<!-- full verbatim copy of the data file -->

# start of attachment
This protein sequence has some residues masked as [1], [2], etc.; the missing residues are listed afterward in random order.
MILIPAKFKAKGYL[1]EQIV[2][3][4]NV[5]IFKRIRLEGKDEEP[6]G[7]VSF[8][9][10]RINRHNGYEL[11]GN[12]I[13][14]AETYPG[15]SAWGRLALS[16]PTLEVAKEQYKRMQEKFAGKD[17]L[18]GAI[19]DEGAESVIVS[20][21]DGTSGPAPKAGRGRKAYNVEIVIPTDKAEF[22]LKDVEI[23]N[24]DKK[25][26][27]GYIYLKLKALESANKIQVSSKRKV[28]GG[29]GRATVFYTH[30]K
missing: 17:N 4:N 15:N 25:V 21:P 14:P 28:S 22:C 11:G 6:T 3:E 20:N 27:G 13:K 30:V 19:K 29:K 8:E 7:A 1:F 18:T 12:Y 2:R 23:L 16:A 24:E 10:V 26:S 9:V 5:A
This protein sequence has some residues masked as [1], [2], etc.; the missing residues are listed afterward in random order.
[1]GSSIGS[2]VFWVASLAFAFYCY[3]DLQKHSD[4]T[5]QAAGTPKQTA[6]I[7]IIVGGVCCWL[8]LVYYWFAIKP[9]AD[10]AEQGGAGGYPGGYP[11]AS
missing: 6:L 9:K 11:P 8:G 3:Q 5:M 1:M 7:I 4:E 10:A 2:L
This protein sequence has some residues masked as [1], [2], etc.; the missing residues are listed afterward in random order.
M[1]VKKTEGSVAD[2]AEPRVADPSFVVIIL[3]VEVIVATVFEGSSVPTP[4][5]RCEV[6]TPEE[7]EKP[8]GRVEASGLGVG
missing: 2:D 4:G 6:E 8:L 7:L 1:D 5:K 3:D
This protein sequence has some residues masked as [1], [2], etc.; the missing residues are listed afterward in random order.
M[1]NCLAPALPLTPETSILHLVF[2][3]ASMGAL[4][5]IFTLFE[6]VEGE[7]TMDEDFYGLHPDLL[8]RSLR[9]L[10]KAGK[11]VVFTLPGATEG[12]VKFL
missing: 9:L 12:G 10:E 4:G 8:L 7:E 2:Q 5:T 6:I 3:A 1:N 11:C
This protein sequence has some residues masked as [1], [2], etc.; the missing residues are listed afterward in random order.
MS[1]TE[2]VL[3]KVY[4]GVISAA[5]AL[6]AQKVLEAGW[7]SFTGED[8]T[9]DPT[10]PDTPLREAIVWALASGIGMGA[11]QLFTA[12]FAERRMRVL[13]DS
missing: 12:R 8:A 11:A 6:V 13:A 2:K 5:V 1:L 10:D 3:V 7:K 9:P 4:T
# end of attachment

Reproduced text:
This protein sequence has some residues masked as [1], [2], etc.; the missing residues are listed afterward in random order.
MILIPAKFKAKGYL[1]EQIV[2][3][4]NV[5]IFKRIRLEGKDEEP[6]G[7]VSF[8][9][10]RINRHNGYEL[11]GN[12]I[13][14]AETYPG[15]SAWGRLALS[16]PTLEVAKEQYKRMQEKFAGKD[17]L[18]GAI[19]DEGAESVIVS[20][21]DGTSGPAPKAGRGRKAYNVEIVIPTDKAEF[22]LKDVEI[23]N[24]DKK[25][26][27]GYIYLKLKALESANKIQVSSKRKV[28]GG[29]GRATVFYTH[30]K
missing: 17:N 4:N 15:N 25:V 21:P 14:P 28:S 22:C 11:G 6:T 3:E 20:N 27:G 13:K 30:V 19:K 29:K 8:E 7:A 1:F 18:T 12:Y 2:R 23:L 16:A 24:E 10:V 26:S 9:V 5:A
This protein sequence has some residues masked as [1], [2], etc.; the missing residues are listed afterward in random order.
[1]GSSIGS[2]VFWVASLAFAFYCY[3]DLQKHSD[4]T[5]QAAGTPKQTA[6]I[7]IIVGGVCCWL[8]LVYYWFAIKP[9]AD[10]AEQGGAGGYPGGYP[11]AS
missing: 6:L 9:K 11:P 8:G 3:Q 5:M 1:M 7:I 4:E 10:A 2:L
This protein sequence has some residues masked as [1], [2], etc.; the missing residues are listed afterward in random order.
M[1]VKKTEGSVAD[2]AEPRVADPSFVVIIL[3]VEVIVATVFEGSSVPTP[4][5]RCEV[6]TPEE[7]EKP[8]GRVEASGLGVG
missing: 2:D 4:G 6:E 8:L 7:L 1:D 5:K 3:D
This protein sequence has some residues masked as [1], [2], etc.; the missing residues are listed afterward in random order.
M[1]NCLAPALPLTPETSILHLVF[2][3]ASMGAL[4][5]IFTLFE[6]VEGE[7]TMDEDFYGLHPDLL[8]RSLR[9]L[10]KAGK[11]VVFTLPGATEG[12]VKFL
missing: 9:L 12:G 10:E 4:G 8:L 7:E 2:Q 5:T 6:I 3:A 1:N 11:C
This protein sequence has some residues masked as [1], [2], etc.; the missing residues are listed afterward in random order.
MS[1]TE[2]VL[3]KVY[4]GVISAA[5]AL[6]AQKVLEAGW[7]SFTGED[8]T[9]DPT[10]PDTPLREAIVWALASGIGMGA[11]QLFTA[12]FAERRMRVL[13]DS
missing: 12:R 8:A 11:A 6:V 13:A 2:K 5:V 1:L 10:D 3:V 7:K 9:P 4:T